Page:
We can benefit personally and professionally from good human relations skills, but how do organizations benefit? Since many companies’ organizational structures depend upon people working together, positive human relations skills reduce conflict in the workplace, thereby making the workplace more productive. Organizational structuresRefers to the way a company arranges people, jobs, and communications so that work can be performed. refer to the way a company arranges people, jobs, and communications so that work can be performed. In today’s business world, teams are used to accomplish company goals because teamwork includes people with a variety of skills. When using those skills in a team, a better product and better ideas are usually produced. In most businesses, to be successful at our job, we need to depend on others. The importance of human relations is apparent in this setting. If people are not able to get along and resolve conflicts, the organization as a whole will be less productive, which could affect profitability. Many organizations empowerWhen an organization gives the employees freedom in making decisions about how their work gets done. their employees; that is, they give employees freedom in making decisions about how their work gets done. This can create a more motivated workforce, which results in more positive human relations. We will explore this topic further in Chapter 6 "Understand Your Motivations".
Most organizations employ a total person approachThis approach recognizes that an organization employs not just someone with skills but rather the whole person.. This approach recognizes that an organization does not just employ someone with skills, but rather, the whole person. This person comes with biases, personal challenges, human relations skills, and technical skills but also comes with experiences. By looking at a person from this perspective, an organization can begin to understand that what happens to an employee outside of work can affect his or her job performance. For example, assume Kathy is doing a great job at work but suddenly starts to arrive late, leave early, and take longer lunches. Upon further examination, we might find that Kathy is having childcare issues because of her divorce. Because of a total person approach perspective, her organization might be able to rearrange her schedule or work with her to find a reasonable solution. This relates to human relations because we are not just people going to work every day; we are people who live our personal lives, and one affects the other. Because of this, our human relations abilities will most certainly be affected if we are experiencing challenges at home or at work.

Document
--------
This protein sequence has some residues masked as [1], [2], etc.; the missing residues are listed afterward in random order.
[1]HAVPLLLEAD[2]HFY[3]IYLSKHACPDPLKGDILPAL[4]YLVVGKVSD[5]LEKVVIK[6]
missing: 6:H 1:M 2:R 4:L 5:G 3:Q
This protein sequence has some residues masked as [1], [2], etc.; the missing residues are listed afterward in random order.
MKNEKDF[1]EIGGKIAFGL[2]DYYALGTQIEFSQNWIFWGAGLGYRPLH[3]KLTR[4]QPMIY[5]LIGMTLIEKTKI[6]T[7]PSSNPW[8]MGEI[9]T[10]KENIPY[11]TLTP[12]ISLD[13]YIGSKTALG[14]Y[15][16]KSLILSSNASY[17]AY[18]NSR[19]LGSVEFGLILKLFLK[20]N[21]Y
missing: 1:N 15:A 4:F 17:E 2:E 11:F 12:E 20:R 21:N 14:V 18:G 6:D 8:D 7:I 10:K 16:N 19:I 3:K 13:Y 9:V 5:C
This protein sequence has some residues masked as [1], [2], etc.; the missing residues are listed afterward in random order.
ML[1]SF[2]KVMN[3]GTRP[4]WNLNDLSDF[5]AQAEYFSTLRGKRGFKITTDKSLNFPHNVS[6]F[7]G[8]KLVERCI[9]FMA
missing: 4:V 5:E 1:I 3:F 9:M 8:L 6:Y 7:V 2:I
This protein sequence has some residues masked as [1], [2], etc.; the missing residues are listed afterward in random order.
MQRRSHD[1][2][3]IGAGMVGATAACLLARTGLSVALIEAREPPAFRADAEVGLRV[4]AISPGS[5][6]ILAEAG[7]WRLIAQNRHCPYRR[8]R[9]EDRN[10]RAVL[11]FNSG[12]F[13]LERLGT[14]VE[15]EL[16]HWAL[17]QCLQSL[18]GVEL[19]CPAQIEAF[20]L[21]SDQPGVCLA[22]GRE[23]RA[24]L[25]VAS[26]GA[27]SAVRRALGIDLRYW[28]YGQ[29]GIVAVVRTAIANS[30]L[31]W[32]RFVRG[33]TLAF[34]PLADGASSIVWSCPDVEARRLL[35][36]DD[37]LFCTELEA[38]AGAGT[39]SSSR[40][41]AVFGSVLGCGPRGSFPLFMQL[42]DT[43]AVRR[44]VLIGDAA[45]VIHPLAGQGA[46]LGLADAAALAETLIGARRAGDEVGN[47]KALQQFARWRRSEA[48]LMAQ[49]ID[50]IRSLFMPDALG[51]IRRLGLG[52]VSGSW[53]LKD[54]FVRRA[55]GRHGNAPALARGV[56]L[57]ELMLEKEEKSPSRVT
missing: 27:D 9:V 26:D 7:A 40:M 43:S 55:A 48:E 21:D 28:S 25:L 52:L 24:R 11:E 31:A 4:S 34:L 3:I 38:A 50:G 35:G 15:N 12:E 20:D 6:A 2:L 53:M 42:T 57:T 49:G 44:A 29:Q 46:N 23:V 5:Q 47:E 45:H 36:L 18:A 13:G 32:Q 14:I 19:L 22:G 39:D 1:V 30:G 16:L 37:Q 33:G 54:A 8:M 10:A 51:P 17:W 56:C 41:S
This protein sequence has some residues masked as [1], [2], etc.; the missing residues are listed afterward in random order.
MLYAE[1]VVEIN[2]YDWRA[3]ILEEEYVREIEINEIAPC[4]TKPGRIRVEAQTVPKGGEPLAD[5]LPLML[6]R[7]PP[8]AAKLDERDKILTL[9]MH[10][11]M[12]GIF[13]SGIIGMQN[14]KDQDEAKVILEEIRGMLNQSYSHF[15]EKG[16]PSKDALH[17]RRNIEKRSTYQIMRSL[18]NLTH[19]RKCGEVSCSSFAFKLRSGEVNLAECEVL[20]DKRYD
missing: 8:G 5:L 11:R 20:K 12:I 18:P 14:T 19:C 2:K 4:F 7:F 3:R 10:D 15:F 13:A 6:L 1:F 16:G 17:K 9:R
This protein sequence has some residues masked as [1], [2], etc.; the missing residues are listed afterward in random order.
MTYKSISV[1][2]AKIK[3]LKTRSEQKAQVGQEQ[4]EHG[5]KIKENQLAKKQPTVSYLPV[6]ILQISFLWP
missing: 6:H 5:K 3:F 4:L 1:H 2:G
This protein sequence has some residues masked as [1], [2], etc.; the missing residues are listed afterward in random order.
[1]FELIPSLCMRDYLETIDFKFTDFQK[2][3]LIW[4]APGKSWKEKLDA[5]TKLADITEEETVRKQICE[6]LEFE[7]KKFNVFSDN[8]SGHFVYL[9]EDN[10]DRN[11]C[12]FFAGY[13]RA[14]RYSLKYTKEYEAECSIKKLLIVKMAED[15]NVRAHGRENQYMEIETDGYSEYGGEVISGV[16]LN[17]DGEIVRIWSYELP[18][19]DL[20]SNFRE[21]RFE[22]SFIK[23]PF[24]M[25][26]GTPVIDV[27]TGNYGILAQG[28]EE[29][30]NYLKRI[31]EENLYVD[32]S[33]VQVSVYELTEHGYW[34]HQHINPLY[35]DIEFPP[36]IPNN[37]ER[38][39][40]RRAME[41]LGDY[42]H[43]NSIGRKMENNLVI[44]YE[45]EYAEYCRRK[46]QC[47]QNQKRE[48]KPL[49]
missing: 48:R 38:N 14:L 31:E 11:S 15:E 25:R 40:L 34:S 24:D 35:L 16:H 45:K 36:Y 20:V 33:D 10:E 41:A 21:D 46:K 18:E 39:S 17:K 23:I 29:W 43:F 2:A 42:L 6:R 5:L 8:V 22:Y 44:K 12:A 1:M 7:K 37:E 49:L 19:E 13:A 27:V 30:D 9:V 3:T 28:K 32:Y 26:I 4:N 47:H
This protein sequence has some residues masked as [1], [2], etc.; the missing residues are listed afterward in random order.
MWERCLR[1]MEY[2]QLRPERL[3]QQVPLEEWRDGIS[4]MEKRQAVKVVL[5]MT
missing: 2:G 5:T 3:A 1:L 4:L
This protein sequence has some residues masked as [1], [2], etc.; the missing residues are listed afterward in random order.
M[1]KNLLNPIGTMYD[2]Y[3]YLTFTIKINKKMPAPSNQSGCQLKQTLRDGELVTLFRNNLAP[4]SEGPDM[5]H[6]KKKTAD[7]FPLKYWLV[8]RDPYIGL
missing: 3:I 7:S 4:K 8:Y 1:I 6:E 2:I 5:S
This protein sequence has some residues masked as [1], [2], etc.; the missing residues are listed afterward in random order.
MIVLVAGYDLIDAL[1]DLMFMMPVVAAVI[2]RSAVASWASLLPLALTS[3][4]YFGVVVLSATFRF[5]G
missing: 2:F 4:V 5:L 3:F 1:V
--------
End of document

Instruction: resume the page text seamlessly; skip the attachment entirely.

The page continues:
Joan Harrington, a blogger and life coach, says there are a few key things to getting people to like you.Joan Harrington, “Eight Persuasion Tips to Make Anyone Like You,” Joan Harrington’s True Successes, January 19, 2012, accessed January 31, 2012, http://joansblog.joantruesuccess11.ws/highly-recommended/8-persuasion-tips-to-make-anyone-like-you/
Human relations, however, was not always central to the conversation on organizational success. In fact, until the 1940s, little thought was given to the human aspect of jobs. Many of the jobs in the early 1900s were focused on production and located in factory-like settings where the jobs themselves were repetitive. The focus in these types of work environments was on efficiency. We can call this time period of human relations studies the classical school of managementA time period relating to the research of human relations that focused on efficiency. The time period for this school of thought took place from 1900 to the early 1920s.. This school of thought took place from 1900 to the early 1920s. Several theories were developed, which revolved around the idea of efficiency, or getting a job done with the least amount of steps.
Frederick W. Taylor was an engineer who today is known as the father of scientific management. He began his career in a steel company and, because of his intimate knowledge of the industry, believed that organizations could analyze tasks to make them performed with more efficiency.
Following his work, Frank and Lillian Gilbreth performed numerous studies on physical motions workers took to perform specific tasks and tried to maximize efficiency by suggesting new ways to perform the tasks, using less energy and thereby being more efficient.
While Taylor and Gilbreth’s research was more focused on physical motions and tasks, Henri Fayol began looking at how management could improve productivity instead of focusing on specific tasks and motions. Fayol created the Fourteen Principles of Management, which focused on management but also hinted to the importance of human relations:Girish Sharmaa, “Henri Fayol’s Principles of Management,” Publish Your Articles, no date, accessed February 1, 2012, http://www.publishyourarticles.org/knowledge-hub/business-studies/henry-fayols-principles-of-management.html
Fayol’s research was some of the first that addressed the need for positive human relations in a work environment. As further research was performed into the 1920s, we moved into a new period of human relations studies called the behavioral school of managementDuring the 1920s when employees had begun to unionize, researchers began to look at the human aspect of workers.. During this time period, employees had begun to unionize, bringing human relations issues to the forefront. Because workers demanded a more humane environment, researchers began to look at how organizations could make this happen.